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On Foreshadowing

March 31, 2011 Leave a comment

I am nearing the home stretch with my third draft. Today I have done much of the work on the ending that I mentioned needed to be done. While I was working on it, I continued in my process of discovering the marvels of foreshadowing.

From a reader’s perspective, foreshadowing is the stuff you read near the beginning of a novel that comes back into play at the end in an interesting way (or, at least, the writer hopes it’s interesting).

From a writer’s perspective, it appears to be almost the exact opposite experience. I write through to the end, and I get to a place where I need events to unfold in a certain way. Then I think about what really works, and what would be satisfying. Usually, this creates a picture of events in my mind that is incomplete and lacking important details. Then I comb over my manuscript looking for a few places to help set the stage for the events as I imagined them. My protagonist needs a certain item in a climactic scene? Great, I’ll just go back and allude to said item a few times when it makes sense. That way when he holds the item aloft, events may surprise the reader, but the reader won’t ask, “Where’d he get that?”. Or if the reader does ask, he can, at least, flip back to see that those events really did take place.

One of the keys with this way of writing is not being too heavy handed. If the lines I insert as foreshadowing stick out, the reader has too good a sense of what’s to come. If the lines I insert are too vague, the reader doesn’t gain any of the benefit of foreshadowing, and my work was wasted.

In some ways, foreshadowing is like the Old Testament prophesies of the Messiah. At the time, most of them seemed like they meant one thing, but looking back with a Christian perspective, we see that they mean something completely different.

I know I’m saying nothing magical here; it just was my primary lifting today, and I knew I hadn’t talked about foreshadowing here before.

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Beneath the Veil (Story Hour Part 2)

October 19, 2010 Leave a comment

Pax and Gaea stepped out of the Sweetwater Inn into the cool night air. Quinon and Selene walked just behind them. Both moons had risen and shone down on the empty street. An occasional dry breeze shifted the bit of sand on the stone.  Gaea shivered.

Gaea began to make her parting gestures, but she and Pax both noticed a large group of thugs standing in a nearby square. One thick hewn man, in particular, berated the others. He stood flanked by two men in well worn armor, each with long barbed spears.  Those he berated cowered in front of him in little more than shackles and loin cloths.  He then turned to greet the newcomers.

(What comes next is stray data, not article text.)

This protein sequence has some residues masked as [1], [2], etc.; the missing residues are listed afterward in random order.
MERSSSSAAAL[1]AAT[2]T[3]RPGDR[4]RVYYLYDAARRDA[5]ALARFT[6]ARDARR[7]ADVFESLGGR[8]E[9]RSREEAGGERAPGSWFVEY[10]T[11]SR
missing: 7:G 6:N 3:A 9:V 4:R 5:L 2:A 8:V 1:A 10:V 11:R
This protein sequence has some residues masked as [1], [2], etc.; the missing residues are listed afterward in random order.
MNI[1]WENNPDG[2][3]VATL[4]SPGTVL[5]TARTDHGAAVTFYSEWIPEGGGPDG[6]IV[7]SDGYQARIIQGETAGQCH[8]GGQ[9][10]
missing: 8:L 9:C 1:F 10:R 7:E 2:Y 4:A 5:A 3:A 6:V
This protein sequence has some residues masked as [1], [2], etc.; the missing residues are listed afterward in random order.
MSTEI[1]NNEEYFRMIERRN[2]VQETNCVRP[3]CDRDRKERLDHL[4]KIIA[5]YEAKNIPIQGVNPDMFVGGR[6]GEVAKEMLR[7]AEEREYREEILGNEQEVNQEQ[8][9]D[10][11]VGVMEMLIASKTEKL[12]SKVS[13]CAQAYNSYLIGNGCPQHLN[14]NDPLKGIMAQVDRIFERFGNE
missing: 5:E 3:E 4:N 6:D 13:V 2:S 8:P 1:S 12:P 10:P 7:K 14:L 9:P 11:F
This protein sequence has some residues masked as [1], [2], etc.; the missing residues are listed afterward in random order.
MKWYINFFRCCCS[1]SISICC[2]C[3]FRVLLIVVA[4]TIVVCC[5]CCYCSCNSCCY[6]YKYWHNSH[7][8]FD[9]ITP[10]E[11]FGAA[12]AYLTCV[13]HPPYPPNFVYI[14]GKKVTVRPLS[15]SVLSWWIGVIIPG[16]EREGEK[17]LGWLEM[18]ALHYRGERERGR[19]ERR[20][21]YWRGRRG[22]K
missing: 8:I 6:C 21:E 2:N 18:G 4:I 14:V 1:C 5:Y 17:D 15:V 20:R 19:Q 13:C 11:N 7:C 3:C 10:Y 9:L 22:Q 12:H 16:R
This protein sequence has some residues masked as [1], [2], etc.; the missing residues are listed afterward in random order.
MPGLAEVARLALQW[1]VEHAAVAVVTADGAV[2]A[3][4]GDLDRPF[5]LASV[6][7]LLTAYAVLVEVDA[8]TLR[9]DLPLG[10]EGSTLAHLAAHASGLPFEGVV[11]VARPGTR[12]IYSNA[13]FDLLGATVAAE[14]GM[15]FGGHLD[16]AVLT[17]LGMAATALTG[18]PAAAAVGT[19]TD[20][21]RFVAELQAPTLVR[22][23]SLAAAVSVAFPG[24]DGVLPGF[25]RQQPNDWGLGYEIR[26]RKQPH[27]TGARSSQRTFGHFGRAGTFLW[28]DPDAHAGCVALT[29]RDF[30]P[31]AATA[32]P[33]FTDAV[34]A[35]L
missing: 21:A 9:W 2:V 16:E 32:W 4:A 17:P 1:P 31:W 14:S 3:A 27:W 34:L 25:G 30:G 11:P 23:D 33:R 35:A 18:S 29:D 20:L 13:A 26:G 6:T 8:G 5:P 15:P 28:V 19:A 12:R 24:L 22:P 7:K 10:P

“Word on the street is you lot is lookin’ to get yourselves sold in Urik”. The large man sneered as he hefted his obsidian axe. “We can help with that.”

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The More Things Change… (Story Hour Part 1)

October 14, 2010 Leave a comment

Dramatis personæ:

Pax Gladius (Formerly: Vulgus Maximus): Vulgus is a tiefling templar of Tyr who supported the status quo and Kalak’s regime but was too unimportant for Tythian to order executed post-coup. Formerly a slave pit guard, Vulgus was bereft of a leader, an order, and a purpose. He shortly shook himself of his ennui, and forged for himself a new purpose. He is a templar after all, and what is a templar’s primary obligation? To uphold the law and order of the city-state. So what if by tradition, templars hadn’t truly done that for hundreds of years. It was time for someone to start. This new purpose firmly in his mind, he changed his name to Pax Gladius. He would fight for the law and see it upheld.

Quinon of the Forest Ridge: A halfling raised in captivity by templars, Quinon was freed by decree of Tythian and the Council. That did not mean he knew what to do. People had told him where to go and what to do his whole life. He looked for the answers to his life questions at the bottom of every cup he could find. Pax found him in this state, and gave him those answers. He would continue to support the templars, at least this templar; it’s what he knows. Besides, the tiefling doesn’t seem to get too bent when Quinon calls him ugly.

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